Handbook of Qualitative Research Methods on Human Resource Management
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Handbook of Qualitative Research Methods on Human Resource Management

Innovative Techniques

Edited by Keith Townsend, Rebecca Loudoun and David Lewin

This Handbook explores the opportunities and challenges of new technologies for innovating data collection and data analysis in the context of human resource management. Written by some of the world’s leading researchers in their field, it comprehensively explores modern qualitative research methods from good project design, to innovations in data sources and data collection methods and, finally, to best-practice in data analysis.
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Chapter 8: Doing historical research in human resource management: with some reflections on an academic career

Peter Ackers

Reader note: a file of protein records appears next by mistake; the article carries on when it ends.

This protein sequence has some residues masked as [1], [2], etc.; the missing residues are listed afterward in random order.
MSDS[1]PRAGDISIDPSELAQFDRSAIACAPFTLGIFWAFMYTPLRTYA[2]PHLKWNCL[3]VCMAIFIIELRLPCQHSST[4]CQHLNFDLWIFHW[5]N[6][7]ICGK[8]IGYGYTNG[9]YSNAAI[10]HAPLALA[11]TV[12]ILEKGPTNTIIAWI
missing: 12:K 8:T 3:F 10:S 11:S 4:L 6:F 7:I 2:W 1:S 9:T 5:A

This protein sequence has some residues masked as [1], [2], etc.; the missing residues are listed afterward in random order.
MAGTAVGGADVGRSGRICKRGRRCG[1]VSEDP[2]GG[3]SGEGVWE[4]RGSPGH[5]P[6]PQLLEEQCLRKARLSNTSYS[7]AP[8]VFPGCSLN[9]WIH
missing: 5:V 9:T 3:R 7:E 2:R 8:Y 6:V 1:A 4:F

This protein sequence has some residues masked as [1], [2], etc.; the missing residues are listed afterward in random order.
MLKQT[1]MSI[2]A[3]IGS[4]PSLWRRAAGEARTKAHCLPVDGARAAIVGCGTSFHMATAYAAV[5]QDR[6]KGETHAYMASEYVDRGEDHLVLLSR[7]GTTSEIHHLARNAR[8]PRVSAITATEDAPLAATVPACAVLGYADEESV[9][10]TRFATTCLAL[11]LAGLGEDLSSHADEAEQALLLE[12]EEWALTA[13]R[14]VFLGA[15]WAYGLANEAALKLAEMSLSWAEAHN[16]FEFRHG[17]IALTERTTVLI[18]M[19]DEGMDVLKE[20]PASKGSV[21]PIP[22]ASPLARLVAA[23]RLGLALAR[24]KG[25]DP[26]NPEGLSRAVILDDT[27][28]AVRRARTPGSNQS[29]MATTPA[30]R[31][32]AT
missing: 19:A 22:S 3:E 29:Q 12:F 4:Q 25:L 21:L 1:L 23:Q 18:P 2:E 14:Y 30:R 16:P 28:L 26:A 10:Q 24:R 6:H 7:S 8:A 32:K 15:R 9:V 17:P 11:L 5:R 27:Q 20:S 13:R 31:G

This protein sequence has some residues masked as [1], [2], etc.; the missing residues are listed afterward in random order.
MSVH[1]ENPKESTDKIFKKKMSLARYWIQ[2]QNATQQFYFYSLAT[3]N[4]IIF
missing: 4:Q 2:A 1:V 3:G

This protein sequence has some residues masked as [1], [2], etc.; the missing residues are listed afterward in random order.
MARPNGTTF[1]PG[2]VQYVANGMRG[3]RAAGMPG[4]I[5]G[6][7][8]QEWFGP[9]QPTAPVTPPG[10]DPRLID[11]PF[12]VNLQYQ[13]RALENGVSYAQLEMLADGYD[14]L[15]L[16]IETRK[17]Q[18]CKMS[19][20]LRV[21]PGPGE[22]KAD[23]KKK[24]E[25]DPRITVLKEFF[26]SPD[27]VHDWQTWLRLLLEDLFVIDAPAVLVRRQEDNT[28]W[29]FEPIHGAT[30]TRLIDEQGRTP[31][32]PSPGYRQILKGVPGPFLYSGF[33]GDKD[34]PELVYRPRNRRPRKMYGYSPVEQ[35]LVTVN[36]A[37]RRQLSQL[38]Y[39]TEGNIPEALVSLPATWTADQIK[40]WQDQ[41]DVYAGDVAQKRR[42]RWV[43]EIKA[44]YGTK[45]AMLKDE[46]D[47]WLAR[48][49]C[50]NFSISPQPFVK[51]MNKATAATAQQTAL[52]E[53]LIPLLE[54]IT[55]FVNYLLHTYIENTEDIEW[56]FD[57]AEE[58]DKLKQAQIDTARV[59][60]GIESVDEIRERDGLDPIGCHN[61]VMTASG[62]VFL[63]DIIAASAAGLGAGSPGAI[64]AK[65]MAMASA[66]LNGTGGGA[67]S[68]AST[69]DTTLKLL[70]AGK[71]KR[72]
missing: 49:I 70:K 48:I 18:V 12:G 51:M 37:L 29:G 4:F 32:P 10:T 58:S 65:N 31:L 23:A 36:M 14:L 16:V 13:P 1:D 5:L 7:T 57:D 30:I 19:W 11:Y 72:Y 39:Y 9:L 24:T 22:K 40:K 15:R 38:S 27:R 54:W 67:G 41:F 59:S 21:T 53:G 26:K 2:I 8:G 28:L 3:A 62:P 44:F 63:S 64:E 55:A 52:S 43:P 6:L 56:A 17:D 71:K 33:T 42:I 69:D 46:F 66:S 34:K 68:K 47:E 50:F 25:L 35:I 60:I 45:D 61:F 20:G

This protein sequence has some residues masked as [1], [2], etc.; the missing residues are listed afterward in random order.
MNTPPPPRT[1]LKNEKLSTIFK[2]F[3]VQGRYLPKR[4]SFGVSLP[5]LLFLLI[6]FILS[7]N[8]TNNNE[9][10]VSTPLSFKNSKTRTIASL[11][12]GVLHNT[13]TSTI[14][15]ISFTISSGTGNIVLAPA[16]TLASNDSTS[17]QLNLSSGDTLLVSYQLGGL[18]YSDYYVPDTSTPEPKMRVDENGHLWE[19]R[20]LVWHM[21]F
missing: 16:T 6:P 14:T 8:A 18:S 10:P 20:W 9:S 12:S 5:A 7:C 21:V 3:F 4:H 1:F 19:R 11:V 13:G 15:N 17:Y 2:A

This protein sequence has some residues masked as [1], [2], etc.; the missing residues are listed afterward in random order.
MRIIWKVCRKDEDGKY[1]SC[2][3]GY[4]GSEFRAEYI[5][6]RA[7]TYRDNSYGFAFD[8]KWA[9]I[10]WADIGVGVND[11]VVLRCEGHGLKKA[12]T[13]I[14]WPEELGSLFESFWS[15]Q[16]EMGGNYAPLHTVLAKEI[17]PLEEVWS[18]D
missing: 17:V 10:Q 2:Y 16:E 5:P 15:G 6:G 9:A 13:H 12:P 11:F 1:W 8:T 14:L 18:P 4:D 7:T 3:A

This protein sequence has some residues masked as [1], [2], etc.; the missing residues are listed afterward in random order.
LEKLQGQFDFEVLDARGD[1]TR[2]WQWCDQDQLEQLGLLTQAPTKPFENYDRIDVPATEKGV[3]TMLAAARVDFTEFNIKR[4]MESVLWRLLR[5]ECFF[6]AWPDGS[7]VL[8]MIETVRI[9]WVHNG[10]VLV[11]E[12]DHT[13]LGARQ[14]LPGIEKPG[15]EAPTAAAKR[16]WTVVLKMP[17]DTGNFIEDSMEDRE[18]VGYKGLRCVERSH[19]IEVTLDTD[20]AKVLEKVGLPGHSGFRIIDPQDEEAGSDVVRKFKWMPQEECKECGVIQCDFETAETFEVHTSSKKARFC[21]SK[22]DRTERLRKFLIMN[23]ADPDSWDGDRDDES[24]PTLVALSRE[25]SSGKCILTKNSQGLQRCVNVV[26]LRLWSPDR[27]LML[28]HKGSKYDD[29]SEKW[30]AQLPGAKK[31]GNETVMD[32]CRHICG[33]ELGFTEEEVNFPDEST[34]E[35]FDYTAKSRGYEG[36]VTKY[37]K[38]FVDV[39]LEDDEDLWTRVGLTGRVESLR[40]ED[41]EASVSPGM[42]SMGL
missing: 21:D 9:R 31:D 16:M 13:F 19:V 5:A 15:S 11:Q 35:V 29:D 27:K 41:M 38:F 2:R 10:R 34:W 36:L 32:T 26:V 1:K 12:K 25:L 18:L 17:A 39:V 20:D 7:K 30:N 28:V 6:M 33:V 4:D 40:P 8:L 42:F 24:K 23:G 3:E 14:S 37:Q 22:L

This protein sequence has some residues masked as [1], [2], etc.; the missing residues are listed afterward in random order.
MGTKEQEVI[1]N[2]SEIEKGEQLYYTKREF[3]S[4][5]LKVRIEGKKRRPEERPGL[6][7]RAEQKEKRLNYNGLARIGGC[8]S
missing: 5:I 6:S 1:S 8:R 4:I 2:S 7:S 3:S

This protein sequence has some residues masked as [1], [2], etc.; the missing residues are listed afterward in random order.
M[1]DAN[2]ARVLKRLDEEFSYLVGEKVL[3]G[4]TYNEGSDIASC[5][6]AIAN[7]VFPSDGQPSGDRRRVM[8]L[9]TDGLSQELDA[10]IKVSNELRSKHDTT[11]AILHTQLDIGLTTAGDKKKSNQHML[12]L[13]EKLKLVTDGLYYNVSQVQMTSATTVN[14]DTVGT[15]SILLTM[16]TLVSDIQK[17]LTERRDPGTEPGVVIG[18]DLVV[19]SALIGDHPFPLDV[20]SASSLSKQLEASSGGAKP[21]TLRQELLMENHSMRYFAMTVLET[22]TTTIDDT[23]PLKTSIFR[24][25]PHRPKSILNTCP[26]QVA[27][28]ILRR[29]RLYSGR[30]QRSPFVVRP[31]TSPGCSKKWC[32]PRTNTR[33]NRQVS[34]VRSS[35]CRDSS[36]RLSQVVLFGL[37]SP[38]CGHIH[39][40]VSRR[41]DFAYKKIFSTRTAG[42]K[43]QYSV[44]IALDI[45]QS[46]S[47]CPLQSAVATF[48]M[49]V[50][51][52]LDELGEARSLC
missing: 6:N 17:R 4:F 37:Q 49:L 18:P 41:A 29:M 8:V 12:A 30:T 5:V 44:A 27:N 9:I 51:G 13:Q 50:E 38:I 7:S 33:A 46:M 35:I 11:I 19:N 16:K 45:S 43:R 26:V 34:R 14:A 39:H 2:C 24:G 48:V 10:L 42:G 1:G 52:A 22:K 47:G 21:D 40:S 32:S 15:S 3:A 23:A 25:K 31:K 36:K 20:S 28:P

Not many human resource management (HRM) scholars nowadays think of adopting a historical approach. Yet there are close affinities between interpretive sociology, using qualitative social science methods and the usual historical approach (see Patmore, 1998). Both share the sense that people make society and focus on what Weber termed “actors’ social meanings”. The main argument of this chapter is twofold: 1. history is worth doing and possible to do within the HRM field, and I use my own career as an illustration of this, but 2. history has a distinctive method of its own, which must be learned and respected, even if this can be combined with other social science approaches. All historians recognise that understanding and interpreting the past is a complex and uncertain process (see Carr, 1961 [2002]; Evans, 1997; Hobsbawm, 1997). Marwick (2001, pp. xiii, 33) distinguishes between The Past, as what actually happened and History, as what historians research and write about that past: “What historians do is produce knowledge about the past”. Reflection on the writing of history is termed historiography, and this is where the major methodological debates take place. In Marwick’s view, the “collective enterprise” of professional, academic history “challenges and deflates myths” about the past, many of which are misleading and dangerous. Most history is essentially qualitative, in social science terms, because its mission is to understand better how people thought and behaved in the past. This reflects the discipline’s traditional academic home in the humanities.

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